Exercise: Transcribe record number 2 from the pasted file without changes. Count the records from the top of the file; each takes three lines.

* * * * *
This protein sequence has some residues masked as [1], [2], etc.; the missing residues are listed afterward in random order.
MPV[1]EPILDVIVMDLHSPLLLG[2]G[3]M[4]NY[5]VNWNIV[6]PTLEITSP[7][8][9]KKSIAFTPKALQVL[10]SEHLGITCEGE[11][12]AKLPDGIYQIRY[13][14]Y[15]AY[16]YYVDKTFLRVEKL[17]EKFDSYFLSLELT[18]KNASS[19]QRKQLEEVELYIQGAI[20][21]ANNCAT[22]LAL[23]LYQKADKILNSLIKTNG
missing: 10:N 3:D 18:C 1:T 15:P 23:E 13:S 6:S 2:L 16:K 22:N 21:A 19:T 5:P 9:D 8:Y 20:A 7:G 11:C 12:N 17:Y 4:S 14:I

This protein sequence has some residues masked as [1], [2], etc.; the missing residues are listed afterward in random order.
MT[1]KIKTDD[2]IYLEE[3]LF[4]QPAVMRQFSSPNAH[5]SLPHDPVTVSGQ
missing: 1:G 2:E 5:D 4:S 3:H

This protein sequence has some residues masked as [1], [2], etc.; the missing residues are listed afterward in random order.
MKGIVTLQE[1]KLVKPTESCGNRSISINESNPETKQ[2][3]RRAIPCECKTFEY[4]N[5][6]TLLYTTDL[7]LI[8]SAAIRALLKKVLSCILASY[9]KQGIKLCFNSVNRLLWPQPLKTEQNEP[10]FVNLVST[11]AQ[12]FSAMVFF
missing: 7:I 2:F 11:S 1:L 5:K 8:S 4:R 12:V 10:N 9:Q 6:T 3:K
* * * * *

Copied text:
This protein sequence has some residues masked as [1], [2], etc.; the missing residues are listed afterward in random order.
MT[1]KIKTDD[2]IYLEE[3]LF[4]QPAVMRQFSSPNAH[5]SLPHDPVTVSGQ
missing: 1:G 2:E 5:D 4:S 3:H